So, onto 2015, and after some successful rounds at the end of 2014 with Puccetti Kawasaki (Mahi went bust before the end of the 2014 season, which also didn’t help) Sofuoglu signed for the Italian team full-time for 2015, and fought against Jules Cluzel for the championship, and successfully so, in part thanks to the Frenchman’s crash at the Sito Pons corner at Jerez in free practice for the penultimate round of the season, which broke his leg, leaving him on the side lines for the rest of the season. But the biggest thing to take away from Sofuoglu’s 2015 season is his superhuman mental strength and emotional toughness, as he spent part of the season travelling back and forth between Turkey and the races as his newly-born son, Hamza, was in intensive care. Hamza sadly passed away in July of that year, but Kenan continued to race, in the memory of his son, and the title at the end of the season was precisely why – after what had happened to him and his family there was no way that Kenan was going to let 2015 go by without having something to dedicate to his son.
2016 saw a more dominant season from Kenan, at least on paper. There was no consistent challenger to the four-time World Champion. Cluzel was the only rider who could consistently match Kenan for pace round-to-round but Jules’ MV proved too unreliable for him to mount a serious challenge for the championship.
Without doubt the seasons after 2015 for Kenan were fuelled by the memory of his son, from which he took great strength – everything after that was for Hamza, and for that Kenan Sofuoglu deserves great respect. 2017 was no different. An injury in preseason saw Kenan miss Phillip Island and Thailand, coming back in Aragon – still injured but just about okay to ride. He wanted the championship still, that’s why he was back, but Federico Caricasulo (unintentionally) took him out at turn one in Aragon. The first race Kenan finished in 2017, he won. That was Assen, which began a run of four victories in a row. It was second in Germany, before he won again in Portimao, but another crash in Magny-Cours, just as he had taken the lead away from Lucas Mahias in the championship, took him out of the French and Spanish rounds. He was back in Qatar, but unfortunately for Kenan he was unable to take the title away from Mahias. It was second again for Sofuoglu in 2017, which is anyway remarkable considering how it started, and that season probably represents the best of any the strength and determination of Sofuoglu – he did not know when to quit.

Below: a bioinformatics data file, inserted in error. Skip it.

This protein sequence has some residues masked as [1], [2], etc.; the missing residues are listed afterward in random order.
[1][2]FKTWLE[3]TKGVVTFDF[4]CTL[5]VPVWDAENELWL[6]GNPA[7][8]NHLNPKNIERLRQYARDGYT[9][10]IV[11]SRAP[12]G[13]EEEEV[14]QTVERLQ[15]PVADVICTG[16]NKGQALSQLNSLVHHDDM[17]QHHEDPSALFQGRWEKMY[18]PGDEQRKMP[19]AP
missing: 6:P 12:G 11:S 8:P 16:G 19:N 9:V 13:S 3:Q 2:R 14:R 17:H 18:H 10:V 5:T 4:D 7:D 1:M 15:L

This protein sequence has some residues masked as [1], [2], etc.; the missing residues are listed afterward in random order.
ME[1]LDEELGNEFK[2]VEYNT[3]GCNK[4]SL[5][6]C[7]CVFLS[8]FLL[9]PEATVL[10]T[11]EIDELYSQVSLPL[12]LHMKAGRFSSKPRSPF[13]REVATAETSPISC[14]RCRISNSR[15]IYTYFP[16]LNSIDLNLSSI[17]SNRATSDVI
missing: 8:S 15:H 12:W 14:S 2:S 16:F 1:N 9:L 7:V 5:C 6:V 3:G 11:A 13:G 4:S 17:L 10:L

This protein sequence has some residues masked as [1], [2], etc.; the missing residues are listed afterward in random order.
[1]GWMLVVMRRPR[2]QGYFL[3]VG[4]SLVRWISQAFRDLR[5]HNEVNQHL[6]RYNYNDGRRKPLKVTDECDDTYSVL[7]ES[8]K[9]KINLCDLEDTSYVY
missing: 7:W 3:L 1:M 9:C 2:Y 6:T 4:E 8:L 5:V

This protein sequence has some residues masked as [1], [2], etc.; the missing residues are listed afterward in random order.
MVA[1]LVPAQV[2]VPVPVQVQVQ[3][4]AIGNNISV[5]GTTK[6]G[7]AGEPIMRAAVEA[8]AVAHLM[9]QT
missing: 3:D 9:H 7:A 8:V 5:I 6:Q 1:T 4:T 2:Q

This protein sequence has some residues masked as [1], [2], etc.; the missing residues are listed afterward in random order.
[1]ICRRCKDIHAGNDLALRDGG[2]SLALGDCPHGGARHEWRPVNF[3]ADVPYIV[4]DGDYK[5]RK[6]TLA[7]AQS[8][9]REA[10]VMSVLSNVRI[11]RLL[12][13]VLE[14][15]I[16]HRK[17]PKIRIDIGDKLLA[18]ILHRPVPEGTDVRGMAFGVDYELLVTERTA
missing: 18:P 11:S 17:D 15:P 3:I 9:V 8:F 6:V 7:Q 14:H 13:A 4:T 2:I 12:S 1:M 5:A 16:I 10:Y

That changed this year. A tyre failure in free practice at Australia in Stoner Curve left the now five-time World Champion both injured and shaken up. He missed the first four rounds though injury and rumours of a premature retirement were circling. Press conference was called, then cancelled in Assen, before in the weeks leading up to Imola, one of Kenan’s most prolific circuits, it was announced that Kenan would be making his final appearance at the Italian round of the 2018 World Supersport Championship. He qualified third on the grid, but he did not start there. Before the weekend, Sofuoglu had promised both his mother and the Turkish president that he would not start the race in Imola. He pulled in at the end of the warm-up lap, and that was that – the end of a remarkable career that will be remembered for so much more than its on track performances and antics.
Kenan Sofuoglu scored podiums in 85 of his 126 World Supersport races, and 43 of those were victories. In between his stints in Grand Prix and WSBK, Sofuoglu exerted pure dominance on one of the most competitive classes in the world. But that is only half the story. His World Championship in 2007 was the first for a Turkish rider, and as of 16/05/2018 he is the only rider from Turkey to have a World Championship crown. But that will change, thanks to Kenan. Not only has the 33-year-old inspired a generation of Turkish youngsters to go racing, but, as Valentino Rossi in Italy, Sofuoglu is providing the support to the riders he deems talented enough to deserve it in order to smooth their path into the World Championship, so they don’t have to face the difficulties he did as a Turkish rider in the world of motorcycling. Already, Toprak Razgatlioglu, the first of Kenan’s youngsters to come through, is in the World Superbike Championship with Puccetti Kawasaki, who Kenan will continue to help after his retirement. Further than that, the Oncu brothers, Deniz and Can, are also under Kenan’s wing. Last year, they competed in both the Asia Talent Cup and the Red Bull Rookies MotoGP Cup, Deniz winning the ATC and Can winning the Rookies Cup. This year they are remaining in the Rookies Cup, but racing for Red Bull KTM Ajo in the Moto3 Junior World Championship too. In this, Kenan is ensuring his legacy is never lost in the abyss of motorcycle racing history, whilst at the same time building on the foundations he has laid for Turkish motorcycle racing.
As he goes off to pursue a political career, in combination with his commitments to Toprak and the Oncu brothers, as well as any other riders who he takes on, Kenan Sofuoglu leaves the legacy of the greatest 600 rider of all time (and before someone points out that he couldn’t do it on the big bikes, at which point did Angel Nieto prove himself to be a big bike specialist?), a rider whose aggression on occasion overpowered his immense talent, and a rider whose will to win is almost unparalleled. But, most importantly, Kenan Sofuoglu leaves behind twelve years which demonstrate how to overcome difficult moments, how to find strength from vulnerability, and how to be a great person, in every sense. Easy-going (off-track, to which I can testify), a nice guy, and a giant person, Kenan Sofuoglu is them all.
With Kenan, the racing only tells half the story, if that. Thank you, Kenan, not just for the memories, or the incredible battles, or for the numbers, but also for being an example both as a racer and as a man.
Thank you, Kenan, very much indeed.